There were 3,153 pieces of steel used in its assembly and 10km of welding (6 miles) in fabrication.
The wings were attached to the body with 136 bolts and 52 bolts were used to hold the Angel upright in the wind.
There were 5000 cubic metres (6,500 cubic yards) of soil excavated before construction, which was replaced to reform the mound.
The old mine workings had 100 tonnes of grout pumped into them up to 33m (36 yards) below ground.
The engineers, designers and draughtsmen worked for 2,500 hours.
The fabricators worked for 22,000 hours – twenty men working full-time for six months.
It requires minimal maintenance – only one inspection every seven years.
It is believed to be the largest Angel sculpture in the world.
The word ‘angel’ is derived from the Greek ‘angelos’ meaning ‘messenger’. Biblical angels not only brought tidings and commandments but also acted as; rescuers, ministrants, guardians, guides, stern admonishers and encouragers, interpreters of visions, warriors, destroyers, controllers of the forces of nature and perpetual worshippers in the court of heaven. Angelic beings are sometimes referred to as ‘sons of God’ (e.g, Job 1:6) and are often depicted in Western art as God’s courtiers, capable of choice, initiative, compassion, grief, perfection and love; each being a special creation.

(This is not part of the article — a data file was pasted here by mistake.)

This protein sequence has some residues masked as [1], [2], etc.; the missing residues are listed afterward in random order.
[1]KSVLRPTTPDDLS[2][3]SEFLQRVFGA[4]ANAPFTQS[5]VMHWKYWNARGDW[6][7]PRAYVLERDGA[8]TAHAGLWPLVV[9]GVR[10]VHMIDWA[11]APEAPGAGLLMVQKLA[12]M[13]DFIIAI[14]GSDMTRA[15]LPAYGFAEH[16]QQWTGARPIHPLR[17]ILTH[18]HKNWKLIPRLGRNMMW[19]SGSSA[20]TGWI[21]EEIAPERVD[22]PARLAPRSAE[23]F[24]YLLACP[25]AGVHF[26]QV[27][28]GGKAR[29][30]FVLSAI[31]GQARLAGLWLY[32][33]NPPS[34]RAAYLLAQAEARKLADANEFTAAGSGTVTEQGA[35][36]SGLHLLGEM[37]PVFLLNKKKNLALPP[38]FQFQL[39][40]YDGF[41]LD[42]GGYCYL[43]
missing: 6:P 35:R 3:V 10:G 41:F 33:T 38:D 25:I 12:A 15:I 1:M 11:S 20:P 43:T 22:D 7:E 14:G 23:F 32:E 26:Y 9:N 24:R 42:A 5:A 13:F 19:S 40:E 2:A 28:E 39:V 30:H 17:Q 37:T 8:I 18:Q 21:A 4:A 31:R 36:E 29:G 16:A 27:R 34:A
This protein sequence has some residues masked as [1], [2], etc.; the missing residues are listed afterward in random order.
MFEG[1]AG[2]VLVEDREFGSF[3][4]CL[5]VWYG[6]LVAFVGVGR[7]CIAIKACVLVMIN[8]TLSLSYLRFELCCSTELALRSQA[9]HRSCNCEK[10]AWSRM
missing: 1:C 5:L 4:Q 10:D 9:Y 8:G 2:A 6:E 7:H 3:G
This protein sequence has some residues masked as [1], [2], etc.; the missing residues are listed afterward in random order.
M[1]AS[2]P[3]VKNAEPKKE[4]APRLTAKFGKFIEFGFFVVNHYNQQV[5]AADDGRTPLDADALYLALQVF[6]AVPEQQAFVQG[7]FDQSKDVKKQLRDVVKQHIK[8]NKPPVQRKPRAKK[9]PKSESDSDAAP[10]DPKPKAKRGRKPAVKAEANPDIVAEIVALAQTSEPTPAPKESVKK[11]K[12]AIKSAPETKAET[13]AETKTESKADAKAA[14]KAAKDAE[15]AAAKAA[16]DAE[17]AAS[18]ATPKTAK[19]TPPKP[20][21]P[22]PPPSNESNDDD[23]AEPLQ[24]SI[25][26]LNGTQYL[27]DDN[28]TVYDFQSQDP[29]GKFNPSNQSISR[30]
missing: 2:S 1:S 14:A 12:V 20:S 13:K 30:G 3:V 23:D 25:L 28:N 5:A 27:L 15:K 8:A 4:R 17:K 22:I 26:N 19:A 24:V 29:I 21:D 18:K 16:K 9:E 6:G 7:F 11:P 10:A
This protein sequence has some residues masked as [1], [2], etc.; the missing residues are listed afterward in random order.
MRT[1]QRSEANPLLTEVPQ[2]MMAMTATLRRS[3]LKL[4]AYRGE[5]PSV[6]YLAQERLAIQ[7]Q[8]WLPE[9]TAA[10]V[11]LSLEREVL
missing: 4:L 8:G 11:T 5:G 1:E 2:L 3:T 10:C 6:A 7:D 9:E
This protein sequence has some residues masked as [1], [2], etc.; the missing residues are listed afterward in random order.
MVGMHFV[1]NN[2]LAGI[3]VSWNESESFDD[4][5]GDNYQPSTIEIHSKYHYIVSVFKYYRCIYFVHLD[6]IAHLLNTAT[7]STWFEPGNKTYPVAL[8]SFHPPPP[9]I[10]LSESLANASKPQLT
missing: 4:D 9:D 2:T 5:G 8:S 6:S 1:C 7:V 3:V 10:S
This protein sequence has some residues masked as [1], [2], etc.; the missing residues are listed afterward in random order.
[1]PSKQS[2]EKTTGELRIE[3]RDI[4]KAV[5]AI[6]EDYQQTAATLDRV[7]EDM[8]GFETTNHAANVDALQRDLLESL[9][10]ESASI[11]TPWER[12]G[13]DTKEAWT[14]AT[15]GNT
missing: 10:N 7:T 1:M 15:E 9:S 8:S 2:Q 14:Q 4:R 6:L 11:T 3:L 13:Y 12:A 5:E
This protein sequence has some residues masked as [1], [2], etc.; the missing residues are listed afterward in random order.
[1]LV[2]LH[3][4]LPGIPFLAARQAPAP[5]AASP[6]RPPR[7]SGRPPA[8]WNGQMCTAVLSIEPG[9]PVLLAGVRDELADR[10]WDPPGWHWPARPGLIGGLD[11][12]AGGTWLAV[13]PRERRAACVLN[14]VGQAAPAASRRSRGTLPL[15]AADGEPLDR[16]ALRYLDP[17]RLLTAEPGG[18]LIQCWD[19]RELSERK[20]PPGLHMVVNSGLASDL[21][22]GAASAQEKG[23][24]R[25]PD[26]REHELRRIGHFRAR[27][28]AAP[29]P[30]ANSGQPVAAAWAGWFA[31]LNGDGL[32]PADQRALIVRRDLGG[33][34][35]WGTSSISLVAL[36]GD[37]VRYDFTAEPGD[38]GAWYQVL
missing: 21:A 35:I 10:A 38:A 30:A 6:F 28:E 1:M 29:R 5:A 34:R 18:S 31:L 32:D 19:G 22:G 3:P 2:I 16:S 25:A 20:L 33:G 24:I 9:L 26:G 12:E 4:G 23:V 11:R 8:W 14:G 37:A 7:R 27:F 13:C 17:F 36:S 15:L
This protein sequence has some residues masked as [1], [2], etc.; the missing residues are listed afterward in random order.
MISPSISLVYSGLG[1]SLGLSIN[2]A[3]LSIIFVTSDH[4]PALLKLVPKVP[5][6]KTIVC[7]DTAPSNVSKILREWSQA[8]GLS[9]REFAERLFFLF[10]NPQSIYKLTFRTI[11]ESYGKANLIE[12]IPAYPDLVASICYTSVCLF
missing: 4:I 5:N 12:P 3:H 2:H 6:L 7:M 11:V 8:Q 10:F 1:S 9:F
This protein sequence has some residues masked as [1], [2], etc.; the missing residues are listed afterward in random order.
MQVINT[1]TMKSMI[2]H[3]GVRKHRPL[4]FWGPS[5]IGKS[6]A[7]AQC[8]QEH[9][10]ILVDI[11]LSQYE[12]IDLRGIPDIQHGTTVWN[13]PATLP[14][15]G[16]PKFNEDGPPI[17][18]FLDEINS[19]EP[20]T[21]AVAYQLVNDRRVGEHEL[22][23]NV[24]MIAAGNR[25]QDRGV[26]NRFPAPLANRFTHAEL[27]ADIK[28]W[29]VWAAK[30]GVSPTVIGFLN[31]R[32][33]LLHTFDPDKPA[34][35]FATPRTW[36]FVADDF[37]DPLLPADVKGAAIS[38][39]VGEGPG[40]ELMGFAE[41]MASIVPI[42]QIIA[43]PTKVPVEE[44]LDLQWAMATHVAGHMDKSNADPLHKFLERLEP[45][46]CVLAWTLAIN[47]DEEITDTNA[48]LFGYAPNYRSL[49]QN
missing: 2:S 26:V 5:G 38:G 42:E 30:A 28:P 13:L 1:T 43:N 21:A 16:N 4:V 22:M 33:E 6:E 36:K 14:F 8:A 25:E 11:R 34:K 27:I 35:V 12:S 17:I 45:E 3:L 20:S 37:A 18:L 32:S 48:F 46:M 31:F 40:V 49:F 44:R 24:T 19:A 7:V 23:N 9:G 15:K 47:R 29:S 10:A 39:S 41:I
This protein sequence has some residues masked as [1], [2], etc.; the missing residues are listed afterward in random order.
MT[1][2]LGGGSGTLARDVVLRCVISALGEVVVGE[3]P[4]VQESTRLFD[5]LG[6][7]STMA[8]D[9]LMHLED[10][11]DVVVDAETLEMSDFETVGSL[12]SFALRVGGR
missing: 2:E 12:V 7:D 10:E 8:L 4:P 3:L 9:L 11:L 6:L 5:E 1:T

Angel stories go back thousands of years – ancient Greek, Egyptian and Assyrian culture all mention angels.
Angels crop up in most world religions – Christianity, Islam, Judaism, Hinduism, Buddhism and Zoroastrianism all include accounts of heavenly messengers.
Four hundred years before the birth of Christ, Plato implied that the gods and souls of men had wings.
Public Art and The Angel of the North